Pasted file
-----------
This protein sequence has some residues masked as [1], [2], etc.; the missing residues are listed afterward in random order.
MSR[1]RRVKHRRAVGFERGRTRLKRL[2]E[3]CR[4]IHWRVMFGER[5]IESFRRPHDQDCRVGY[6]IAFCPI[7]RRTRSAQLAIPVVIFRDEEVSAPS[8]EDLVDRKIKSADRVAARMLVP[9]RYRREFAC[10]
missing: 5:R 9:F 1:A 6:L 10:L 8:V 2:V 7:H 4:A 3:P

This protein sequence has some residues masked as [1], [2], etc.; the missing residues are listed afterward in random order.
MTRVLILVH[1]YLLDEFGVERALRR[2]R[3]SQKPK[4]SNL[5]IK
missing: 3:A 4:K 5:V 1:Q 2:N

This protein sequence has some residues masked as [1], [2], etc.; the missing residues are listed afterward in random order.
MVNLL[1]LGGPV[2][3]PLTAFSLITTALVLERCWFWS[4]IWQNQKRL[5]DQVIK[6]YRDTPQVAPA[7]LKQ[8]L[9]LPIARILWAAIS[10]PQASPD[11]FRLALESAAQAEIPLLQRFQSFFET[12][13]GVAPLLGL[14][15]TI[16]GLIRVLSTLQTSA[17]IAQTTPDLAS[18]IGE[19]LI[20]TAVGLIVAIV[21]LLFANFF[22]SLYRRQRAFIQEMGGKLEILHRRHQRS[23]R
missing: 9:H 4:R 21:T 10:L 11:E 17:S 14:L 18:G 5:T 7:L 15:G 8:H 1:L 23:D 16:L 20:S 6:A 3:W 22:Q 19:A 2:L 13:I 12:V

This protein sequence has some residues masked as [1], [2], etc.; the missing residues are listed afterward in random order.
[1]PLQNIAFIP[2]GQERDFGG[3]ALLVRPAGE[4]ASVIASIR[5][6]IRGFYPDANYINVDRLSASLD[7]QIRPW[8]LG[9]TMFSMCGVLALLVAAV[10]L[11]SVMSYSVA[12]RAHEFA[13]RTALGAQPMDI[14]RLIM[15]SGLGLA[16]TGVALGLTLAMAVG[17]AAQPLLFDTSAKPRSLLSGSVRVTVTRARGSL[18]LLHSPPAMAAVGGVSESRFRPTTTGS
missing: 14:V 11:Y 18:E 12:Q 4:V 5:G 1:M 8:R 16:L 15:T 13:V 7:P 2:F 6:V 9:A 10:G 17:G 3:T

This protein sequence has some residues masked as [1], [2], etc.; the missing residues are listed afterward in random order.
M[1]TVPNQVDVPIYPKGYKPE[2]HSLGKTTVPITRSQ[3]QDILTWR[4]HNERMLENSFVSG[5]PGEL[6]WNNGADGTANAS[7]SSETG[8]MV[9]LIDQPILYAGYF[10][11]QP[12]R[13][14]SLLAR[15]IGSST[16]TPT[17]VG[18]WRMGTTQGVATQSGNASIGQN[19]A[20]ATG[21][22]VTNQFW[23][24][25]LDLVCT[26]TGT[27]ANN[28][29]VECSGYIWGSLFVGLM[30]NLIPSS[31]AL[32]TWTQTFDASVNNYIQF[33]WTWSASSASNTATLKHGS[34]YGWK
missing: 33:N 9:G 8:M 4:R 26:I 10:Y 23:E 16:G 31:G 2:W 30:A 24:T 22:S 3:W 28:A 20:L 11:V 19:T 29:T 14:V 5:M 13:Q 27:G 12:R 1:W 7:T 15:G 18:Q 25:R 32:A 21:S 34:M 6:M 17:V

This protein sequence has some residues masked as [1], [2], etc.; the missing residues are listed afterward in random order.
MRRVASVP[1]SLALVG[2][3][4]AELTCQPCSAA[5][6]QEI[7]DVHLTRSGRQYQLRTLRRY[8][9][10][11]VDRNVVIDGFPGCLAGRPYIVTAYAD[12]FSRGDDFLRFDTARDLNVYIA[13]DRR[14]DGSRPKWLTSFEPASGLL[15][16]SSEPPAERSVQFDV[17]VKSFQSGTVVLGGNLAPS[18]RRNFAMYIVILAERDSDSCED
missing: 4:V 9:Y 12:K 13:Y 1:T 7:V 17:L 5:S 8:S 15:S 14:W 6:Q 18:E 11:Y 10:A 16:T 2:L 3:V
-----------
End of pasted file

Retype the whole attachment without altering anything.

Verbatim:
This protein sequence has some residues masked as [1], [2], etc.; the missing residues are listed afterward in random order.
MSR[1]RRVKHRRAVGFERGRTRLKRL[2]E[3]CR[4]IHWRVMFGER[5]IESFRRPHDQDCRVGY[6]IAFCPI[7]RRTRSAQLAIPVVIFRDEEVSAPS[8]EDLVDRKIKSADRVAARMLVP[9]RYRREFAC[10]
missing: 5:R 9:F 1:A 6:L 10:L 8:V 2:V 7:H 4:A 3:P

This protein sequence has some residues masked as [1], [2], etc.; the missing residues are listed afterward in random order.
MTRVLILVH[1]YLLDEFGVERALRR[2]R[3]SQKPK[4]SNL[5]IK
missing: 3:A 4:K 5:V 1:Q 2:N

This protein sequence has some residues masked as [1], [2], etc.; the missing residues are listed afterward in random order.
MVNLL[1]LGGPV[2][3]PLTAFSLITTALVLERCWFWS[4]IWQNQKRL[5]DQVIK[6]YRDTPQVAPA[7]LKQ[8]L[9]LPIARILWAAIS[10]PQASPD[11]FRLALESAAQAEIPLLQRFQSFFET[12][13]GVAPLLGL[14][15]TI[16]GLIRVLSTLQTSA[17]IAQTTPDLAS[18]IGE[19]LI[20]TAVGLIVAIV[21]LLFANFF[22]SLYRRQRAFIQEMGGKLEILHRRHQRS[23]R
missing: 9:H 4:R 21:T 10:L 11:E 17:S 14:L 18:G 5:T 7:L 15:G 8:H 1:L 23:D 16:L 20:S 6:A 3:W 22:Q 19:A 2:L 13:I 12:V

This protein sequence has some residues masked as [1], [2], etc.; the missing residues are listed afterward in random order.
[1]PLQNIAFIP[2]GQERDFGG[3]ALLVRPAGE[4]ASVIASIR[5][6]IRGFYPDANYINVDRLSASLD[7]QIRPW[8]LG[9]TMFSMCGVLALLVAAV[10]L[11]SVMSYSVA[12]RAHEFA[13]RTALGAQPMDI[14]RLIM[15]SGLGLA[16]TGVALGLTLAMAVG[17]AAQPLLFDTSAKPRSLLSGSVRVTVTRARGSL[18]LLHSPPAMAAVGGVSESRFRPTTTGS
missing: 14:V 11:Y 18:E 12:Q 4:V 5:G 1:M 8:R 16:L 15:T 13:V 7:P 2:F 6:V 9:A 10:G 17:G 3:T

This protein sequence has some residues masked as [1], [2], etc.; the missing residues are listed afterward in random order.
M[1]TVPNQVDVPIYPKGYKPE[2]HSLGKTTVPITRSQ[3]QDILTWR[4]HNERMLENSFVSG[5]PGEL[6]WNNGADGTANAS[7]SSETG[8]MV[9]LIDQPILYAGYF[10][11]QP[12]R[13][14]SLLAR[15]IGSST[16]TPT[17]VG[18]WRMGTTQGVATQSGNASIGQN[19]A[20]ATG[21][22]VTNQFW[23][24][25]LDLVCT[26]TGT[27]ANN[28][29]VECSGYIWGSLFVGLM[30]NLIPSS[31]AL[32]TWTQTFDASVNNYIQF[33]WTWSASSASNTATLKHGS[34]YGWK
missing: 33:N 9:G 8:M 4:R 26:I 10:Y 23:E 16:G 31:G 2:W 30:A 24:T 22:S 3:W 28:A 20:L 11:V 19:T 29:T 14:V 5:M 13:Q 27:G 12:R 1:W 7:T 15:G 18:Q 25:R 32:A 21:S 34:M 6:M 17:V

This protein sequence has some residues masked as [1], [2], etc.; the missing residues are listed afterward in random order.
MRRVASVP[1]SLALVG[2][3][4]AELTCQPCSAA[5][6]QEI[7]DVHLTRSGRQYQLRTLRRY[8][9][10][11]VDRNVVIDGFPGCLAGRPYIVTAYAD[12]FSRGDDFLRFDTARDLNVYIA[13]DRR[14]DGSRPKWLTSFEPASGLL[15][16]SSEPPAERSVQFDV[17]VKSFQSGTVVLGGNLAPS[18]RRNFAMYIVILAERDSDSCED
missing: 4:V 9:Y 12:K 13:Y 1:T 7:V 17:L 5:S 8:S 15:S 14:W 6:Q 18:E 11:Y 10:A 16:T 2:L 3:V